Swans Song | Extensive Interview and History | Howard Wuelfing

Michael Gira, leader of the influential but little-known band Swans, isn't just floating along with the current. He's controlling it.

"The reason I write is because I have to, that's what I do. I don't have any other choice," explains Swans founder/frontperson, Michael R. Gira late one Summer afternoon at NYC's Knitting Factory, before a spoken-word performance. "It's the reason I make music. That's what I do in life. I'm not adjusted nor adjustable to anything else."

Gira's Swans are one of those rare acts that have really "mattered" in the course of rock music's evolution. It's unlikely that their album sales at home in the U.S. have broken five figures -- to Gira's continued puzzled dismay. But, like the Velvet Underground before them, a hefty percentage of the records they have sold were to musicians who went on to form bands with significant debts to their unmistakable oeuvre. The massive, harshly textured sounds, ponderous rhythms and hypnotic repetition of their first half dozen recordings would become central elements of Industrial Rock and avant-metal's "Grindcore" movement. Musicians like Bill Rieflin of Ministry and Justin Broderick of Godflesh readily admit Swans' influence. The group count the likes of Metallica's Kirk Hammet, Henry Rollins, Courtney Love and even Jeff Buckley among its admirers.

Their latest album, Soundtracks For The Blind -- released on Gira's Young God Records in late October via Chicago's Atavistic label -- is also their last. These past few years, Swans' founder Gira has found the "Swans" imprimatur more burden than blessing, carrying with it associations and expectations that he outgrew a decade ago in his constant striving to, "keep revivifying the thing to keep myself interested in making music."

On Soundtracks For The Blind, Gira, longtime collaborator Jarboe and a supporting cast that includes guitarist Vudi, Iggy Pop's drummer Larry Mullins and Joe Goldring on bass proffer an expansive, exhausting 2 1/2 hours worth of profoundly visionary music on two CDs. Soundtracks represents a shocking, powerful synergy of the aleatory overkill of early Swans and the focus on increasingly sophisticated, perversely seductive songwriting Gira has been cultivating since the late '80s.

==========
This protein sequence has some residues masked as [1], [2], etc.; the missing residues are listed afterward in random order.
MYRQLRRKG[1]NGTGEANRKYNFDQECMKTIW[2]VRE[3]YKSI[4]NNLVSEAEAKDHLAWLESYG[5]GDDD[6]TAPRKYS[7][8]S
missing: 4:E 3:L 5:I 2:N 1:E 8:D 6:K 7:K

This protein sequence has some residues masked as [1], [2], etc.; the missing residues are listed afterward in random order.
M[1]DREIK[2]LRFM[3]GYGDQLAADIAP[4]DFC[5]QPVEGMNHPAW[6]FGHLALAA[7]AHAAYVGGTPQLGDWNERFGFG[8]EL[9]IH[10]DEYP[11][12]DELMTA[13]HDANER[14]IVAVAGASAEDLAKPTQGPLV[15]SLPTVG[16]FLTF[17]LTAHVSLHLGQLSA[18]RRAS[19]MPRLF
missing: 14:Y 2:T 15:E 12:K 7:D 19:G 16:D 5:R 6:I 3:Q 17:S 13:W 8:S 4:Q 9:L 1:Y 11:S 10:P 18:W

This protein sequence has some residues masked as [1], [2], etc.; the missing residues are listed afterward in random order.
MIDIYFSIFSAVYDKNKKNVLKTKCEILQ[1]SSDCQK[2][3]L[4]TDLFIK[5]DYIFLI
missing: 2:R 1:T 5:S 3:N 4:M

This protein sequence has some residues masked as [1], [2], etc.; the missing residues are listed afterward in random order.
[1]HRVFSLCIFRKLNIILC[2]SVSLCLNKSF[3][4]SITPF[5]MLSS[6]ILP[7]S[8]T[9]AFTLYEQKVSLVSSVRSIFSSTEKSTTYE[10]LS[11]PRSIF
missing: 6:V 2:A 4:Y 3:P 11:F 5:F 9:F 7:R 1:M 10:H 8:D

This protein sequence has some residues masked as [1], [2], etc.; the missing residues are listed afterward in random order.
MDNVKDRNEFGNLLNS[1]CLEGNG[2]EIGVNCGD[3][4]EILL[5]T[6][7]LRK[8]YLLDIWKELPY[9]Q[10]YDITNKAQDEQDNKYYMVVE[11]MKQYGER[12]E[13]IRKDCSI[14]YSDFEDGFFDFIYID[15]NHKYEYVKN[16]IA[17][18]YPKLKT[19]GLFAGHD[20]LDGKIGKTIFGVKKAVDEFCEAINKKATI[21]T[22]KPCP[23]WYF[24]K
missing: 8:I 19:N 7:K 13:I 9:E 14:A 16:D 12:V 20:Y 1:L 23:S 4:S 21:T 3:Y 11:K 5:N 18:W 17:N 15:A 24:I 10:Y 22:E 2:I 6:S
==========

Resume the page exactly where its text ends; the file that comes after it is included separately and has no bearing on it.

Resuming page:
The album comprises studio and live recordings, songs from the sessions for The Great Annihilator, their preceding album, as well as a dizzying multitude of tape loops, samples of found sounds, studio-recorded noises, old surveillance tapes from the files of Jarboe's late father -- he was an FBI agent. This is stuff Gira's been collecting since beginning of Swans. Subsequently, it was all, "dumped into a computer, totally re- arranged and messed-with/mutilated," manipulated into an extravagant, ambitious, many- leveled, multi-directional yet, ultimately, totally cohesive magnum opus. An ideal swan song.

"Armed with only the most basic and orthodox rock instrumentation, bass/drums/guitar, augmented by occasional percussion and tape loops, they'd created a visionary oeuvre that was unprecedented in its darkness, awesome density, and relentlessness.

In January, a final world tour is scheduled; afterwards, Gira is devoting himself to systematically remodeling the group's entire back catalogue (their official discography lists 14 albums excluding the new one, 2 EPS and 3 12"s; one album is owned by another label and won't be included just yet) into a series of four double CD's, each defining a particular epoch of Swans' history. Then he'll be striking out on his own without Swans for the first time in some 15 years.


When Swans first surfaced in the early 80's on New York's pivotal, turbulent underground music scene along with the likes of Sonic Youth, Live Skull, et al, they boasted an immediately identifiable, overwhelming, and to some, daunting style. Armed with only the most basic and orthodox rock instrumentation, bass/drums/guitar, augmented by occasional percussion and tape loops, they'd created a visionary oeuvre that was unprecedented in its darkness, awesome density, and relentlessness. Gira had already been through two bands, L.A. outfit Little Cripples and Circus Mort in NYC, that had deeply frustrated him, but at the same time helped solidify his concepts of what he did and didn't want his music to be. He had also experienced an adolescence that Voltaire would have hesitated to saddle Candide with.

"I was a drug-riddled adolescent who got arrested a lot, was kind of a vandal and consequently I was either going to have to go to juvenile hall or to live with my father -- my mother and father were separated--in Germany; my father was a business executive. And I ran away from him in Germany, but first in France." From the age of 14, Gira hitchhiked around Europe, panhandling and getting into trouble. After a brief stint back with family, he left again, ending up in Israel at 15--and eventually being kicked out of the country.